This modern-day take on the Robin Hood story takes the puzzle genre and infuses a huge amount of stealth into it. Drawing on obvious influences from another, larger, stealth series, we take a trip into the Volume…
Mike Bithell’s ambitious follow-up to Thomas Was Alone sees him and his team ditch the 2D quadrilaterals for a heavily stylised 3D world that immediately invokes memories of the classic Metal Gear Solid VR Missions. Deceptively simple, Volume’s levels all maintain this distinctive style throughout, with narrative credence given to it by tying it to the rather limited abilities of the in-game AI, Alan. Alan has created a ‘Volume’ containing a number (100, to be exact) of VR recreations of properties belonging to Guy Gisborne, in order for you, Rob Locksley, to infiltrate and steal from. These infiltrations are being live-streamed over the internet to a growing number of viewers, in order for them to potentially recreate the heists in reality.
Gameplay wise, the game draws a number of other cues from Hideo Kojima’s classic franchise. The camera is top-down, and the enemies you encounter have very obvious cones of vision. If you enter it, they’ll spot you, and a timer will start up that counts down to them firing their weapon at you. It’s Stealth 101, but it’s so well done that it doesn’t feel contrived at any point. In fact, Volume’s pacing is nigh-on perfect. Each new element is introduced to Locksley at just the right point in the story, new gameplay mechanics sneak into the fold almost as stealthily as you intend to be as you make your way through the Volume. One of the core abilities is that of hugging the wall and edging your way past the guards across the level. As long as you’re crouched at that height, no enemies with an obscured line of sight to you will spot you. The instant they turn a corner and lose that obstruction, they’ll see you. And boy do you know about it! The enemy’s vision cone will turn a bright shade of pink, and an immediate crash into a high-tempo, panic inducing track that will surely get your blood pumping as you attempt to find a way to outwit your AI foes.
On that note, the soundtrack is absolutely sublime. Complementing the gameplay perfectly with the aforementioned panic inducing moments when you get caught, all the way back to the calm and somewhat dulcet orchestral overlays on top of an electronic background. It’s as if Nine Inch Nails’ tour bus crashed into the London Philharmonic at times, and it is an absolute treat. My only slight niggle with it was that the theme running through some of the latter levels had the same chord progression as Daft Punk’s “Get Lucky”, which I then couldn’t remove from my head! The soundtrack is backed up by some solid voice acting from the returning Danny Wallace as Alan, with Andy Serkis at his scenery-gnawing best in full-on panto villain mode.
With all of the positives, there are a few negatives that stack up as well. First off, there’s the story. Whilst it’s admirable to attempt to pull off a retelling of a classic folk story, Volume’s main storytelling is done through the mission select screen, which I found to be a bit of a letdown. One of Thomas Was Alone’s strengths was the way that the story developed through the voice of Wallace’s narrator, whereas Volume feels like you’ve been thrown into this world without much rhyme or reason, and you’re left to figure an awful lot of it out yourself. There were points where I felt that there could have been a bit more exposition in the character interactions, and I didn’t really feel too invested in the story. I mentioned that some of the voice acting is top notch, but sadly Charlie McDonnell’s performance as Locksley falls somewhat flat for me. Whilst I appreciate the parallel between the real life YouTuber and the in-game live streamer, the performance feels very forced, and almost like it’s been read straight from a script without much rehearsal. It’s a shame because Charlie is a likeable guy, but there’s only so many times you can hear the same oddly stilted delivery of “You’re welcome, internets” before it starts to grate.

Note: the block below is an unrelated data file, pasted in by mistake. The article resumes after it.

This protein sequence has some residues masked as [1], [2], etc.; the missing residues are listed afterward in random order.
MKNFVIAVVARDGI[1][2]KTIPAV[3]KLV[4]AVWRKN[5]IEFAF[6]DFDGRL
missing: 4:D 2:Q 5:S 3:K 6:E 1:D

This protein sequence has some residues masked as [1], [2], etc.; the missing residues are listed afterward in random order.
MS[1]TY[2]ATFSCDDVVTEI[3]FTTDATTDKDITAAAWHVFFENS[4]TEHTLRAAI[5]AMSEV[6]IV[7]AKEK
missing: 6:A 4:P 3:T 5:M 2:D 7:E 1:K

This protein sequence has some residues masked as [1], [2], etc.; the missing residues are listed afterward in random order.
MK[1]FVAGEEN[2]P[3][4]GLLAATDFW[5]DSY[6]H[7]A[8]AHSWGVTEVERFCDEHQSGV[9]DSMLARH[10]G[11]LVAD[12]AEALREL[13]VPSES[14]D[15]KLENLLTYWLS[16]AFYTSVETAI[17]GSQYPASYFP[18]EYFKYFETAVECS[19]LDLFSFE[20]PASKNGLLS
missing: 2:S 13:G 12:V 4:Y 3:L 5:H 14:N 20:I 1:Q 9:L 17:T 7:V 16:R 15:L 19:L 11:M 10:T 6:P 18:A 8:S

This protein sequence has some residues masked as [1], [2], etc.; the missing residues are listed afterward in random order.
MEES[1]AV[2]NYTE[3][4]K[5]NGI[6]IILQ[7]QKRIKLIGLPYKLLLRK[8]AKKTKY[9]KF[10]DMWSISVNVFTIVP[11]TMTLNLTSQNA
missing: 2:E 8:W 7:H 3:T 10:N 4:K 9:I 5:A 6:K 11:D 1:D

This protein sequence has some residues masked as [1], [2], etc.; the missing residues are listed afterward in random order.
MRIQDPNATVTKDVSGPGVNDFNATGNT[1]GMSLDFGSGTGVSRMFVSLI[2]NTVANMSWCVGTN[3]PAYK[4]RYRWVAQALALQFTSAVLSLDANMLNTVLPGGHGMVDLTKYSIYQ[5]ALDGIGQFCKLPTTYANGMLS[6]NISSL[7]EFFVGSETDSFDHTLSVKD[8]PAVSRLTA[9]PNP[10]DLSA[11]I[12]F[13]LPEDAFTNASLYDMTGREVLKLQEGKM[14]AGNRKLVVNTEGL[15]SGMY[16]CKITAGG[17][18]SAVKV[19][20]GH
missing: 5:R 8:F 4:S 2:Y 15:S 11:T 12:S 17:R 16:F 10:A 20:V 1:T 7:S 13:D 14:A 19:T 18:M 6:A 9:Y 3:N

The other main problem that I had with the game is how easy it is to manipulate the enemy AI. Up until around 75% of the way through the game, I was rarely having much of an issue getting through the levels. If you get seen, it’s surprisingly easy to get out of trouble. All you need to do is break the line of sight with the enemy, and their timer resets. If you can make it to a checkpoint during this time, you’ll be absolutely fine. When you respawn at the checkpoint, the enemy positions all reset, but you keep any of the items you’ve looted throughout the level. Quite often I found myself hoarding the gems in the level, getting spotted and running into a checkpoint just to respawn with them with no enemies around, allowing for an easy escape.
Easily one of the standout features of the game will be the user generated content. Volume’s level editor was used to create all of the simulations in the game, and the full range of tools are available to everyone from the get go. If the game finds the community, there is a huge potential for Volume to be one of those games you keep coming back to.
Even with its flaws, Volume is a hugely enjoyable puzzle game, wearing its influences proudly on its sleeve. Near-perfect pacing, a wonderful soundtrack and deceptively simple gameplay, Volume will have you creeping back for more to try and top the leaderboards on as many levels as possible, and maybe even create a few more as well.